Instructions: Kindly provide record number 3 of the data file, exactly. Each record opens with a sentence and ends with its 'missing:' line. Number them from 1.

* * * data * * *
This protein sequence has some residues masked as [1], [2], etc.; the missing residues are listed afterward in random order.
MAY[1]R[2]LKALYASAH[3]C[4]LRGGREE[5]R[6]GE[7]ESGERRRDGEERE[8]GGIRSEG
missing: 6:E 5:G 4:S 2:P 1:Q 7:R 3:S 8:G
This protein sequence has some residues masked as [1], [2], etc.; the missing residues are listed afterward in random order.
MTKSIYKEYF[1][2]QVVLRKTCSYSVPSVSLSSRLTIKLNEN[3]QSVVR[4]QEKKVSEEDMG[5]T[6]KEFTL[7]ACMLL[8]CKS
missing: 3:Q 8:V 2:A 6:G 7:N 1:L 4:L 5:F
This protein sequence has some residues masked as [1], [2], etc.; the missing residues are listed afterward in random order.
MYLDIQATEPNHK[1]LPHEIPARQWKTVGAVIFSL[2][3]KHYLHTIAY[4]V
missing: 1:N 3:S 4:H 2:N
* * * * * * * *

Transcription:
This protein sequence has some residues masked as [1], [2], etc.; the missing residues are listed afterward in random order.
MYLDIQATEPNHK[1]LPHEIPARQWKTVGAVIFSL[2][3]KHYLHTIAY[4]V
missing: 1:N 3:S 4:H 2:N